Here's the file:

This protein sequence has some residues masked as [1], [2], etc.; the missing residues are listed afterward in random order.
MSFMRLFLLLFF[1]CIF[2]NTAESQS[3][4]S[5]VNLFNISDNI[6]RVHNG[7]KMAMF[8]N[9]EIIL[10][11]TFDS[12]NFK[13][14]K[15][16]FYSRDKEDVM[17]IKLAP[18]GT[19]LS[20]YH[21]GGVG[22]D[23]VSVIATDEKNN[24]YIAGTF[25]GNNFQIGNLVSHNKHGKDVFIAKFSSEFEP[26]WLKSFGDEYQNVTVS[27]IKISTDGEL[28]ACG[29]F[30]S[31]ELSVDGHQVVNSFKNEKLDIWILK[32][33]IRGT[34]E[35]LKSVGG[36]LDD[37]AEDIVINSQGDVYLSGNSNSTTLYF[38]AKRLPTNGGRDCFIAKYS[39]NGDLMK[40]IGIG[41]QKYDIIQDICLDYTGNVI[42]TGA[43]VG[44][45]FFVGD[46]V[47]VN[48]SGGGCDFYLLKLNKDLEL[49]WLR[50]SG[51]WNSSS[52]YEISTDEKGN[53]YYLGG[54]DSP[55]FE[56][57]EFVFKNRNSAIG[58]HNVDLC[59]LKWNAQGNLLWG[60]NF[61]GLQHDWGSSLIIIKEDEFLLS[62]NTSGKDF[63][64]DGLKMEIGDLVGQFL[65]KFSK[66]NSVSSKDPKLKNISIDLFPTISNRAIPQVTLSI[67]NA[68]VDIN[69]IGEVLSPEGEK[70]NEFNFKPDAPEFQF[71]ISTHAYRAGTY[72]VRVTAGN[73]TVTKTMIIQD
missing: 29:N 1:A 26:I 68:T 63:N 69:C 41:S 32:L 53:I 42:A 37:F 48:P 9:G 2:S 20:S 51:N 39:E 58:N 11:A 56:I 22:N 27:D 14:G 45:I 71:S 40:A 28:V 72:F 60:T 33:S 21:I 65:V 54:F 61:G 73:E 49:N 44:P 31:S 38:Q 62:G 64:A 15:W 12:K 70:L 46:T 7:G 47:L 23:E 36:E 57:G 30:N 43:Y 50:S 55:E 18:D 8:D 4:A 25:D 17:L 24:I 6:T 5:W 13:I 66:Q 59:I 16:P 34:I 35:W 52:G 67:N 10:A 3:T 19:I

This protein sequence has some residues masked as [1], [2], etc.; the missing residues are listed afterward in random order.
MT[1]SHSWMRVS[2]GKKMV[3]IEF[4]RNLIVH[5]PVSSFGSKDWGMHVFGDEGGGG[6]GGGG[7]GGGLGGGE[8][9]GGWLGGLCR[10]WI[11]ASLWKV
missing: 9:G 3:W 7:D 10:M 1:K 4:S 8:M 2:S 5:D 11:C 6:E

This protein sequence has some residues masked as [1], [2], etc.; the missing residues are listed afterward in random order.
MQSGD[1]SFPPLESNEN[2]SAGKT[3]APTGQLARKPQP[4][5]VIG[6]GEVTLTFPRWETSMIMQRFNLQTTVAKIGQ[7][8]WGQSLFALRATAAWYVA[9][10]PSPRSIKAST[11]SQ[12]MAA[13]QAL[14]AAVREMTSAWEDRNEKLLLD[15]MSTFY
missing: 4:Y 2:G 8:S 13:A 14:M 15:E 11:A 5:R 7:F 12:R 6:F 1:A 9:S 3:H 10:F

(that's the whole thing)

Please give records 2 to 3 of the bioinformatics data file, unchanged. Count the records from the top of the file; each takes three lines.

This protein sequence has some residues masked as [1], [2], etc.; the missing residues are listed afterward in random order.
MT[1]SHSWMRVS[2]GKKMV[3]IEF[4]RNLIVH[5]PVSSFGSKDWGMHVFGDEGGGG[6]GGGG[7]GGGLGGGE[8][9]GGWLGGLCR[10]WI[11]ASLWKV
missing: 9:G 3:W 7:D 10:M 1:K 4:S 8:M 2:S 5:D 11:C 6:E

This protein sequence has some residues masked as [1], [2], etc.; the missing residues are listed afterward in random order.
MQSGD[1]SFPPLESNEN[2]SAGKT[3]APTGQLARKPQP[4][5]VIG[6]GEVTLTFPRWETSMIMQRFNLQTTVAKIGQ[7][8]WGQSLFALRATAAWYVA[9][10]PSPRSIKAST[11]SQ[12]MAA[13]QAL[14]AAVREMTSAWEDRNEKLLLD[15]MSTFY
missing: 4:Y 2:G 8:S 13:A 14:M 15:E 11:A 5:R 7:F 12:R 6:F 1:A 9:S 3:H 10:F